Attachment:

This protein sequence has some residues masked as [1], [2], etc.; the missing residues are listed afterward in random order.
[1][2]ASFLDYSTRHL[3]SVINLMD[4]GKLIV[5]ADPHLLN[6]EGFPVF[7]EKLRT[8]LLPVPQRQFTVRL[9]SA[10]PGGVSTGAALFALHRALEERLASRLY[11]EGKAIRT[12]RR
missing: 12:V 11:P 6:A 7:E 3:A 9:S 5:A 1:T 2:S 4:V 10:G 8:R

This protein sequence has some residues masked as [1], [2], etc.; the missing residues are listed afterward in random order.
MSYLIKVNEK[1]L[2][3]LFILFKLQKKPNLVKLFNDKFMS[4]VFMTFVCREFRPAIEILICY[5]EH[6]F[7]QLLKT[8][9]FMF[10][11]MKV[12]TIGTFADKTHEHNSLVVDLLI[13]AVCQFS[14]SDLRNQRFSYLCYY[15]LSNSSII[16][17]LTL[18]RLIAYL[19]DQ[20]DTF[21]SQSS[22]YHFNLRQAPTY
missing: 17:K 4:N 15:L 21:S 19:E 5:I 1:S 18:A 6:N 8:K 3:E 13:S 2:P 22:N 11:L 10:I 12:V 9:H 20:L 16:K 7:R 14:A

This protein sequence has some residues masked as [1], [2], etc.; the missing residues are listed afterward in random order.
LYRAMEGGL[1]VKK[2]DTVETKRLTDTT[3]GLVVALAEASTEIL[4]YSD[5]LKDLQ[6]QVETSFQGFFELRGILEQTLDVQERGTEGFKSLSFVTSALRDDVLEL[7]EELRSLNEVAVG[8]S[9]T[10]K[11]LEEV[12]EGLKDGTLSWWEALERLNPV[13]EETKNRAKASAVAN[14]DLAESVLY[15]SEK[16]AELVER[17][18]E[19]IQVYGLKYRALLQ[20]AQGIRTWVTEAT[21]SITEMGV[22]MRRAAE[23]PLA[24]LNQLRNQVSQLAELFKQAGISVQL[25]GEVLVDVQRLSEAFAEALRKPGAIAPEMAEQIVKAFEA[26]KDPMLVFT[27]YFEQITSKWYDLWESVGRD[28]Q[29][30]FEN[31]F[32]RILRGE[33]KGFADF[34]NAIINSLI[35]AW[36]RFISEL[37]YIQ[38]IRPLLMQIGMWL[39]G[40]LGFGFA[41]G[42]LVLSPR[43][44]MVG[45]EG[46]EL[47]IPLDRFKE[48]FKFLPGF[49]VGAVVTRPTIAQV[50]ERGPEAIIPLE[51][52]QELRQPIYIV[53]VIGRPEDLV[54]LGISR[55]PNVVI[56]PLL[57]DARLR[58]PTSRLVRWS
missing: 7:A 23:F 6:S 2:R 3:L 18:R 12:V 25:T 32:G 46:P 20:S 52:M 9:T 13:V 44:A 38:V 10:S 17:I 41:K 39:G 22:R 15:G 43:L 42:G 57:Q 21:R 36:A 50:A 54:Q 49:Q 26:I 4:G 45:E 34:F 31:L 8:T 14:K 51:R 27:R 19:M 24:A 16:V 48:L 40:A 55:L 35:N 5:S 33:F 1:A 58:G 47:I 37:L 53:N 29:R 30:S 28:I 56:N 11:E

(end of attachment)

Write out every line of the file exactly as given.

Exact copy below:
This protein sequence has some residues masked as [1], [2], etc.; the missing residues are listed afterward in random order.
[1][2]ASFLDYSTRHL[3]SVINLMD[4]GKLIV[5]ADPHLLN[6]EGFPVF[7]EKLRT[8]LLPVPQRQFTVRL[9]SA[10]PGGVSTGAALFALHRALEERLASRLY[11]EGKAIRT[12]RR
missing: 12:V 11:P 6:A 7:E 3:A 9:S 5:A 1:T 2:S 4:V 10:G 8:R

This protein sequence has some residues masked as [1], [2], etc.; the missing residues are listed afterward in random order.
MSYLIKVNEK[1]L[2][3]LFILFKLQKKPNLVKLFNDKFMS[4]VFMTFVCREFRPAIEILICY[5]EH[6]F[7]QLLKT[8][9]FMF[10][11]MKV[12]TIGTFADKTHEHNSLVVDLLI[13]AVCQFS[14]SDLRNQRFSYLCYY[15]LSNSSII[16][17]LTL[18]RLIAYL[19]DQ[20]DTF[21]SQSS[22]YHFNLRQAPTY
missing: 17:K 4:N 15:L 21:S 19:E 5:I 1:S 18:A 6:N 8:K 3:E 13:S 2:P 22:N 11:L 10:I 12:V 9:H 20:L 16:K 7:R 14:A

This protein sequence has some residues masked as [1], [2], etc.; the missing residues are listed afterward in random order.
LYRAMEGGL[1]VKK[2]DTVETKRLTDTT[3]GLVVALAEASTEIL[4]YSD[5]LKDLQ[6]QVETSFQGFFELRGILEQTLDVQERGTEGFKSLSFVTSALRDDVLEL[7]EELRSLNEVAVG[8]S[9]T[10]K[11]LEEV[12]EGLKDGTLSWWEALERLNPV[13]EETKNRAKASAVAN[14]DLAESVLY[15]SEK[16]AELVER[17][18]E[19]IQVYGLKYRALLQ[20]AQGIRTWVTEAT[21]SITEMGV[22]MRRAAE[23]PLA[24]LNQLRNQVSQLAELFKQAGISVQL[25]GEVLVDVQRLSEAFAEALRKPGAIAPEMAEQIVKAFEA[26]KDPMLVFT[27]YFEQITSKWYDLWESVGRD[28]Q[29][30]FEN[31]F[32]RILRGE[33]KGFADF[34]NAIINSLI[35]AW[36]RFISEL[37]YIQ[38]IRPLLMQIGMWL[39]G[40]LGFGFA[41]G[42]LVLSPR[43][44]MVG[45]EG[46]EL[47]IPLDRFKE[48]FKFLPGF[49]VGAVVTRPTIAQV[50]ERGPEAIIPLE[51][52]QELRQPIYIV[53]VIGRPEDLV[54]LGISR[55]PNVVI[56]PLL[57]DARLR[58]PTSRLVRWS
missing: 7:A 23:F 6:S 2:R 3:L 18:R 12:V 25:T 32:G 46:P 20:S 52:M 9:T 13:V 44:A 38:V 10:S 17:I 41:K 39:G 22:R 15:G 43:L 42:G 57:Q 21:R 36:A 50:A 54:Q 49:Q 26:I 4:G 45:E 34:F 31:L 8:T 14:K 51:R 27:R 19:M 24:A 16:V 48:L 40:A 55:L 35:N 5:S 33:F 1:A 58:G 47:I 37:L 53:N 29:R 30:S 28:I 56:N 11:E